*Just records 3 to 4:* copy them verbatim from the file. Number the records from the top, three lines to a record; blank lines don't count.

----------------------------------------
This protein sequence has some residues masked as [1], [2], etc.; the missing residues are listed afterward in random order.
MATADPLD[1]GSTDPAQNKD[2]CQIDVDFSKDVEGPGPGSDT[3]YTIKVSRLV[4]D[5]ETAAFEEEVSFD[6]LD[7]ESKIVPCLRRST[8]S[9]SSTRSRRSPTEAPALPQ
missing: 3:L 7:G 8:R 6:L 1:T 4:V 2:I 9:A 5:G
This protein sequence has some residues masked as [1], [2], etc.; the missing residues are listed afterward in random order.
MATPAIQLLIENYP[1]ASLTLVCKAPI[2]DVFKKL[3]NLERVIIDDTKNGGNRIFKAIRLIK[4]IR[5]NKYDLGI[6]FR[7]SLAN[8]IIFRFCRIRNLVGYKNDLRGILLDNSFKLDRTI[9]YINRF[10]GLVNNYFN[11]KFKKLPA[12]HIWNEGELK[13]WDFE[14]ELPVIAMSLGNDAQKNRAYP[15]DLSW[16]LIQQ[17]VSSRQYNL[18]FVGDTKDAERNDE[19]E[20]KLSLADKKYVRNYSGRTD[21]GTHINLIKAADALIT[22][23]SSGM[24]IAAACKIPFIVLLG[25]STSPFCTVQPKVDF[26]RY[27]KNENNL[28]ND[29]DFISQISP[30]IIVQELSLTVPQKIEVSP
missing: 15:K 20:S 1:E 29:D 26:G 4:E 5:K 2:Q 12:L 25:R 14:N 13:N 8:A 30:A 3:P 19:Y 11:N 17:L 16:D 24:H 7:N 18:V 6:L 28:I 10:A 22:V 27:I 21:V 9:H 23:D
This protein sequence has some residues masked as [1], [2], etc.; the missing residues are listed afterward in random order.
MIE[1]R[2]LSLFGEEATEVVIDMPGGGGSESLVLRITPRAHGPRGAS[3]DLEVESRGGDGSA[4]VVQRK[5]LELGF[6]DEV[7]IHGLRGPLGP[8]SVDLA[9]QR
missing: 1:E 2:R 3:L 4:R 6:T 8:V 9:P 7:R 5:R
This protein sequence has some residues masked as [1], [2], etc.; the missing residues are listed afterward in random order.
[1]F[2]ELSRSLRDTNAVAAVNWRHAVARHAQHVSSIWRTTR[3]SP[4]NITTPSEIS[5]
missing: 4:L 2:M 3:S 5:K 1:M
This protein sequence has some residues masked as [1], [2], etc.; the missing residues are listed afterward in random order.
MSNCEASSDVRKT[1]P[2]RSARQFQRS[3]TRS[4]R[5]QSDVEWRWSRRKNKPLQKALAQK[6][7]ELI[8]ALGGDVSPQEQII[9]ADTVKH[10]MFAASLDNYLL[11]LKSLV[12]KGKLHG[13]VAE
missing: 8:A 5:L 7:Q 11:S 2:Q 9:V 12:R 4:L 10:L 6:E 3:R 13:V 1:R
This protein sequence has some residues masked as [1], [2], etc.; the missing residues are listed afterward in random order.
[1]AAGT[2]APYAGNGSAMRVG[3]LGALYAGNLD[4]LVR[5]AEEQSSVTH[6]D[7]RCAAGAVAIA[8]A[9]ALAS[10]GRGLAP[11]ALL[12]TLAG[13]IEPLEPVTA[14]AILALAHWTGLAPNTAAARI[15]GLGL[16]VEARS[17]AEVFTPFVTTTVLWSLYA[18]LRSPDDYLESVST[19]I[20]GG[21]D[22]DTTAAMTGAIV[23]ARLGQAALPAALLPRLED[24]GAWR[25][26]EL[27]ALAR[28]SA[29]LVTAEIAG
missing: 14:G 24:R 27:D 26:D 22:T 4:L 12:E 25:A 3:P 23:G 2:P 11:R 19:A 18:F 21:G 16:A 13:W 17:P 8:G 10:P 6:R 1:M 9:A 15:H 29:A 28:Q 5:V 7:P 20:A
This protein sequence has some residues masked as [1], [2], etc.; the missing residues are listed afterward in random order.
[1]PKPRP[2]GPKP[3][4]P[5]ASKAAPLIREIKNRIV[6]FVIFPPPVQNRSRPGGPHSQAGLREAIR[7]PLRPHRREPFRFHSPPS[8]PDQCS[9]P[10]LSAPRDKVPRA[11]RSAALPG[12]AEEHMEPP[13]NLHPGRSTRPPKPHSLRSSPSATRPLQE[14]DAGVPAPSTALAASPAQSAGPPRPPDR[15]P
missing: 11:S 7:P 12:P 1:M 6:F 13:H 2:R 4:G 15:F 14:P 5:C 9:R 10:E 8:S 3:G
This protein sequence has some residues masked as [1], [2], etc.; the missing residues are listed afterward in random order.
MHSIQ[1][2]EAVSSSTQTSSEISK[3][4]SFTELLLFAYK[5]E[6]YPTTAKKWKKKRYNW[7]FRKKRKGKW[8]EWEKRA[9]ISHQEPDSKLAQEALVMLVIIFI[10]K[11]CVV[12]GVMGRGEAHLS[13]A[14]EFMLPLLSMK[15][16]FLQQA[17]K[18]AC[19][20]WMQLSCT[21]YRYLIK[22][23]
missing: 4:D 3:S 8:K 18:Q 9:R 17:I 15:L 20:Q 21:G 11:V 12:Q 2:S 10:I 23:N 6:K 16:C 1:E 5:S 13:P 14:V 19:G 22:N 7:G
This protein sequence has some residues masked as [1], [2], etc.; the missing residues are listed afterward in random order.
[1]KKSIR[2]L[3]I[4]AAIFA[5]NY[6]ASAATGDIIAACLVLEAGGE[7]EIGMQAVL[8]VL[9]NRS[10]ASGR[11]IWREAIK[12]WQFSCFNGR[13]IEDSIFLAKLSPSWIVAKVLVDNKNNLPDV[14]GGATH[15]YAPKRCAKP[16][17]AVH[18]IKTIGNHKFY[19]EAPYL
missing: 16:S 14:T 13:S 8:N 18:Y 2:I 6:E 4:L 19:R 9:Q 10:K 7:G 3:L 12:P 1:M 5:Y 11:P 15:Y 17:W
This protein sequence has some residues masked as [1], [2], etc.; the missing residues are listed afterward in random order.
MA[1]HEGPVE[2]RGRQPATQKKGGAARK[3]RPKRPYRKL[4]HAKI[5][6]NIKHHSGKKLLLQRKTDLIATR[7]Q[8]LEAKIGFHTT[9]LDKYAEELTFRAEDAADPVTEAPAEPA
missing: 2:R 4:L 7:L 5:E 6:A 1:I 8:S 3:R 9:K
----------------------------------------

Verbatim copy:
This protein sequence has some residues masked as [1], [2], etc.; the missing residues are listed afterward in random order.
MIE[1]R[2]LSLFGEEATEVVIDMPGGGGSESLVLRITPRAHGPRGAS[3]DLEVESRGGDGSA[4]VVQRK[5]LELGF[6]DEV[7]IHGLRGPLGP[8]SVDLA[9]QR
missing: 1:E 2:R 3:L 4:R 6:T 8:V 9:P 7:R 5:R
This protein sequence has some residues masked as [1], [2], etc.; the missing residues are listed afterward in random order.
[1]F[2]ELSRSLRDTNAVAAVNWRHAVARHAQHVSSIWRTTR[3]SP[4]NITTPSEIS[5]
missing: 4:L 2:M 3:S 5:K 1:M